How do the Ukrainians see Great Britain

It sounds harsh, of course, but that's the way it is: Based on what we know from London, it would be best for Great Britain if the EU soon treated the UK like Ukraine. In Brussels officials are already joking about it, which many British colleagues take note of with a rather cool smile. What should you do? From an EU perspective, post-Brexit Britain is just a third country. And the Association and Trade Agreement with the government in Kiev is the closest thing to British ideas.

That this is the case is mainly due to Theresa May. The British Prime Minister definitely does not want the Norway or Switzerland model with access to the EU internal market and thus the free movement of goods, services, capital and people. Rather, it would like to determine immigration from EU countries itself again and not submit to the case law of the European Court of Justice (ECJ). Because that is the case, a classic free trade agreement remains, as the EU is currently negotiating with around 20 countries around the world.

Most recently in London there was talk that Great Britain could seek a treaty based on the Canadian model. But Ceta is a pure trade pact that lacks the capital markets union, which is important for the British financial industry, as well as another piece of the puzzle that May would like to have: cooperation with the EU on foreign and security policy. The Ukraine model provides just that. So it is pretty much in line with the British core demands. The EU-Ukraine Agreement regulates mutual market access, which is not, however, bound to the adoption of EU law or the case law of the European Court of Justice. It also does not provide for the free movement of people and allows you to conclude your own trade agreements with third countries.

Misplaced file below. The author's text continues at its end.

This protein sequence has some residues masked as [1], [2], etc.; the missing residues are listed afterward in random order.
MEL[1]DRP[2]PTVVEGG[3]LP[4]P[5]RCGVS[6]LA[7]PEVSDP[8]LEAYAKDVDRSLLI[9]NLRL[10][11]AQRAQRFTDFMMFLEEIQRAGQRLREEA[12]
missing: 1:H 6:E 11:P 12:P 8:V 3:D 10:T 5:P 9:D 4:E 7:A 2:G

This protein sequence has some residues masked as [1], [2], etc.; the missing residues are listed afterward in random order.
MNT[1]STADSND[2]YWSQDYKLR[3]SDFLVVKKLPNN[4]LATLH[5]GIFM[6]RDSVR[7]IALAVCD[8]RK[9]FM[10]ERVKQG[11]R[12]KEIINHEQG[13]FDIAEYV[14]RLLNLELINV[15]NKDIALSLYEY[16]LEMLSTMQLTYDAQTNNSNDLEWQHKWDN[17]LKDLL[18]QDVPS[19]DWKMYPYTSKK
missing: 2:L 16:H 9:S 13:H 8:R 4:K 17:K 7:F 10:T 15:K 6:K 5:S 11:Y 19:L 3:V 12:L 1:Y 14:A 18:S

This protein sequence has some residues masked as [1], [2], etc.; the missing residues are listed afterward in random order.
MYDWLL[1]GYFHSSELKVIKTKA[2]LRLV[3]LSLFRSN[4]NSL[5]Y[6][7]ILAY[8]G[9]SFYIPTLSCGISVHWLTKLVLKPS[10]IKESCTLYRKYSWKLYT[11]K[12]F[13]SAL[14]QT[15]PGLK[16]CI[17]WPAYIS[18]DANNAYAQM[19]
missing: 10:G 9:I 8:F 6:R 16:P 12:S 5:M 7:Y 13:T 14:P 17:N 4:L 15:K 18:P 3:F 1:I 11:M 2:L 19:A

The European Investment Bank could be a means of exerting pressure on the Union

In Brussels, the negotiators expect May to leverage Britain's strengths in security and defense policy in the negotiations. In her speeches, the Prime Minister likes to refer to British nuclear weapons, the seat on the UN Security Council and the British secret services. The EU has benefited from this so far, and it is no secret that it has an interest in keeping it that way.

In general, the United Kingdom can offer the EU a great deal more in negotiations than Ukraine. And that's why in the end it will come down to a tailor-made EU-UK pact, in which the agreement with Ukraine should have a model character - modified by special regulations. The Center for European Politics (CEP) calls such a model "Ukraine Plus". In their Brexit study, two authors analyze the individual policy areas and come to the conclusion that this model leads to a far-reaching free trade pact with restricted freedom of movement, which Great Britain could reward with a substantial financial contribution to the EU and cooperation in security and defense policy .